I mean these crazy kids today:
We know what young people are doing more of: watching television, surfing the Web, listening to their iPods, talking on cellphones, and instant-messaging their friends. But a new report released today by the National Endowment for the Arts makes clear what they're doing a lot less of: reading.
The report - a 99-page compendium of more than 40 studies by universities, foundations, business groups, and government agencies since 2004 - paints a dire picture of plummeting levels of reading among young people over the past two decades. Among the findings:
Only 30 percent of 13-year-olds read almost every day.
The number of 17-year-olds who never read for pleasure increased from 9 percent in 1984 to 19 percent in 2004.
Almost half of Americans between ages 18 and 24 never read books for pleasure.
The average person between ages 15 and 24 spends 2 to 2 1/2 hours a day watching TV and 7 minutes reading.
"This is a massive social problem," NEA chairman Dana Gioia, said by phone from Washington. "We are losing the majority of the new generation. They will not achieve anything close to their potential because of poor reading."
One of the reasons cited for the dramatic decline in reading proficiency is the "all in the background" media consumption trends we're seeing among youth (and everyone else):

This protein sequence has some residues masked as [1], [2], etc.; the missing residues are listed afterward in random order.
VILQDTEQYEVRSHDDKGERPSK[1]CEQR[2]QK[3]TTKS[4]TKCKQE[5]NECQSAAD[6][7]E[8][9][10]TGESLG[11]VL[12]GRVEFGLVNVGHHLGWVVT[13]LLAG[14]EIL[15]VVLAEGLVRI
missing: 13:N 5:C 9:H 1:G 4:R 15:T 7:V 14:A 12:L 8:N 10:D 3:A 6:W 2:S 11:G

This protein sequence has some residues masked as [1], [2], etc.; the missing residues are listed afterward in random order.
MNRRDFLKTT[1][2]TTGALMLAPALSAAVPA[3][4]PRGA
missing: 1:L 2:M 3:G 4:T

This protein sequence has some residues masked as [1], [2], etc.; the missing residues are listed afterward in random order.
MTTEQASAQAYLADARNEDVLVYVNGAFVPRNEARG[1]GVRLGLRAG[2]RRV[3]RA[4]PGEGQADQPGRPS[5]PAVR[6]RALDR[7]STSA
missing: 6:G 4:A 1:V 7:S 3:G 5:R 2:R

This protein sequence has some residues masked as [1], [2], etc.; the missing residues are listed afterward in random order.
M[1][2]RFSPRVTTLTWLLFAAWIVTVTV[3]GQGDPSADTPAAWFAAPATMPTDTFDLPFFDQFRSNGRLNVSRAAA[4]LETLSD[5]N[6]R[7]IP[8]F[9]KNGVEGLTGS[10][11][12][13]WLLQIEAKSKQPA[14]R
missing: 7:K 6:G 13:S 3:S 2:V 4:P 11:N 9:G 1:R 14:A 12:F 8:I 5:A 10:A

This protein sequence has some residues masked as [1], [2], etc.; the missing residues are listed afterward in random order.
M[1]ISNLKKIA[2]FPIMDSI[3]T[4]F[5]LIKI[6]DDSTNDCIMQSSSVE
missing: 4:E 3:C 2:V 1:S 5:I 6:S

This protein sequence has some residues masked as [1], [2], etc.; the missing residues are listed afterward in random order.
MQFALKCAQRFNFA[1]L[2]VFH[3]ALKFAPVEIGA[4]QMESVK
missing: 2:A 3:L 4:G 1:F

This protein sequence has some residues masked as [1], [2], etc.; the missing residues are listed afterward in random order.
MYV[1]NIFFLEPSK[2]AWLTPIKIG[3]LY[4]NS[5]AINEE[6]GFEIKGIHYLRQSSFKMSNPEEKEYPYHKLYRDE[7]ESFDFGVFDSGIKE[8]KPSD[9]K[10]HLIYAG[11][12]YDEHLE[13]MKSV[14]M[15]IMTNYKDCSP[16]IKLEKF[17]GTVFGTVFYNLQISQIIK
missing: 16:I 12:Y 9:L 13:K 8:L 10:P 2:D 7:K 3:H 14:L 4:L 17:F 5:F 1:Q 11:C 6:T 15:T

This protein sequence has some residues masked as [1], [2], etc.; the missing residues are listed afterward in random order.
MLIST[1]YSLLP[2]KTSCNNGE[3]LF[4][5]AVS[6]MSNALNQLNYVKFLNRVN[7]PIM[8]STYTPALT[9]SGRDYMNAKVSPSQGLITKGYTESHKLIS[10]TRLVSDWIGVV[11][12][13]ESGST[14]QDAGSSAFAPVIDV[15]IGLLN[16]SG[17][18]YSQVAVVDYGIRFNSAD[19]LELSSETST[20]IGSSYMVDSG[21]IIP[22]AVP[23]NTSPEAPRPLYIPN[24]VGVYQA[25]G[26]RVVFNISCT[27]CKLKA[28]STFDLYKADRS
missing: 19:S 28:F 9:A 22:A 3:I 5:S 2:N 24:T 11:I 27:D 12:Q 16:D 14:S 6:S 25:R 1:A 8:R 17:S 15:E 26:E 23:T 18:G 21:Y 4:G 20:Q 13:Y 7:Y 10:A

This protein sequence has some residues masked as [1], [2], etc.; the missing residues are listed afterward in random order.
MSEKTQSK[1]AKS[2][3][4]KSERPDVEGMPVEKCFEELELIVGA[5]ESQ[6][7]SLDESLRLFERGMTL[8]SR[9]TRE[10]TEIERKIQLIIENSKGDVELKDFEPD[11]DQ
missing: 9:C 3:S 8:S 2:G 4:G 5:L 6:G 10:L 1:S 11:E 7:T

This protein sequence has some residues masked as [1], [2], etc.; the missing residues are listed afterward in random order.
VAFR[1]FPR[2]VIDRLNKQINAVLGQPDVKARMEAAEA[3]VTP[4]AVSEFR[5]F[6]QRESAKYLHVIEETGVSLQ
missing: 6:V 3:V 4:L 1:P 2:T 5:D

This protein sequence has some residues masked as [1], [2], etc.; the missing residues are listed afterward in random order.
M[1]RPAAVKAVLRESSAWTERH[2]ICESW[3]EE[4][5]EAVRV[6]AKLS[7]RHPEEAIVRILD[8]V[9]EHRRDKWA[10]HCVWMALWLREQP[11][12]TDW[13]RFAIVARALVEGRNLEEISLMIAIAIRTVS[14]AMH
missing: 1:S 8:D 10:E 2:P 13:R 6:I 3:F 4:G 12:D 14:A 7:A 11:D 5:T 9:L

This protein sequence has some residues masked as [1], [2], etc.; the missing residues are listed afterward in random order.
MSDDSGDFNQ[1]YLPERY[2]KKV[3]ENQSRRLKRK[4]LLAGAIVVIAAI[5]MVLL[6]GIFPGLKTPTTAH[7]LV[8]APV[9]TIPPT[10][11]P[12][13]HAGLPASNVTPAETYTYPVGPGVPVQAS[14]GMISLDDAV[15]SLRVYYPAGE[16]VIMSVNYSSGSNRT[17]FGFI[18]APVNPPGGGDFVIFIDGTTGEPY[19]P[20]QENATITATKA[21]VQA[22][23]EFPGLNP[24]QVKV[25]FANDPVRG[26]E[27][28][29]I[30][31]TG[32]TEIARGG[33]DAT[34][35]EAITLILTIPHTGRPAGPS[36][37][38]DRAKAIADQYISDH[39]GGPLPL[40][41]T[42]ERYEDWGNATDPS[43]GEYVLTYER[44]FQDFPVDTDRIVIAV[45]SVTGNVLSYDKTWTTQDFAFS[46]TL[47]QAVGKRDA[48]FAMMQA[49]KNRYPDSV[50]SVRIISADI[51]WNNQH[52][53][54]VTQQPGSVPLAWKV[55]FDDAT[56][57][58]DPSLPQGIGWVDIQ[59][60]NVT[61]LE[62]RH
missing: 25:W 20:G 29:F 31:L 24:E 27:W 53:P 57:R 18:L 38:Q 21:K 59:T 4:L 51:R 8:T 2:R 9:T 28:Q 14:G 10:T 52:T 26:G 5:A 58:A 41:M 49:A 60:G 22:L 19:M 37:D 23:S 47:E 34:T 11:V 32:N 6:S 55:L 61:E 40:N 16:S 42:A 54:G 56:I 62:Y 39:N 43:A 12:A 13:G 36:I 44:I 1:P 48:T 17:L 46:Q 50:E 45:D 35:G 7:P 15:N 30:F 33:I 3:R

Indeed, the report suggests that multitasking is a factor. It found that more than half of middle and high school students use other media most or some of the time while reading, and that 20 percent of the time they spend reading they are also watching TV, playing video games, sending messages, or otherwise using a computer.
As communications professionals seek to strategically place their messages in all of these background sources of media we should also do our part to ensure that true literacy is not sacrificed as a result. We all know that reading skills are directly linked to writing and critical thinking skills. These are the skills people need to excel in this industry and countless others.
There are a lot of people in the "social media elite" who write incessantly about the many tools they use to consume and share information, and how they're now struggling with managing all this content and trying to filter out the noise to find what's truly valuable. Part of this discussion is just silly and a little vain, at least to me - they're trying to show that they can master all these tools and they're managing all this crazy stuff. But part of it is really sad as well - it's a veiled admission that some otherwise very smart people have lost some focus.
The people at the top of our profession shouldn't need a self-help book to develop a 7-point action plan to powerful greatness so they can outsource their lives. (Of course, at least it's a book.) They shouldn't need a 2.0-powered statistical thingamabob to show them where they spend their time and where they don't. And for Pete's sake, they shouldn't feel compelled to tell the world that they're active on a dozen different social networks and have a dozen different tools working at the same time. All that tells me is they have no idea what they should be doing, and they fail to see the difference between "clever" and "strategic."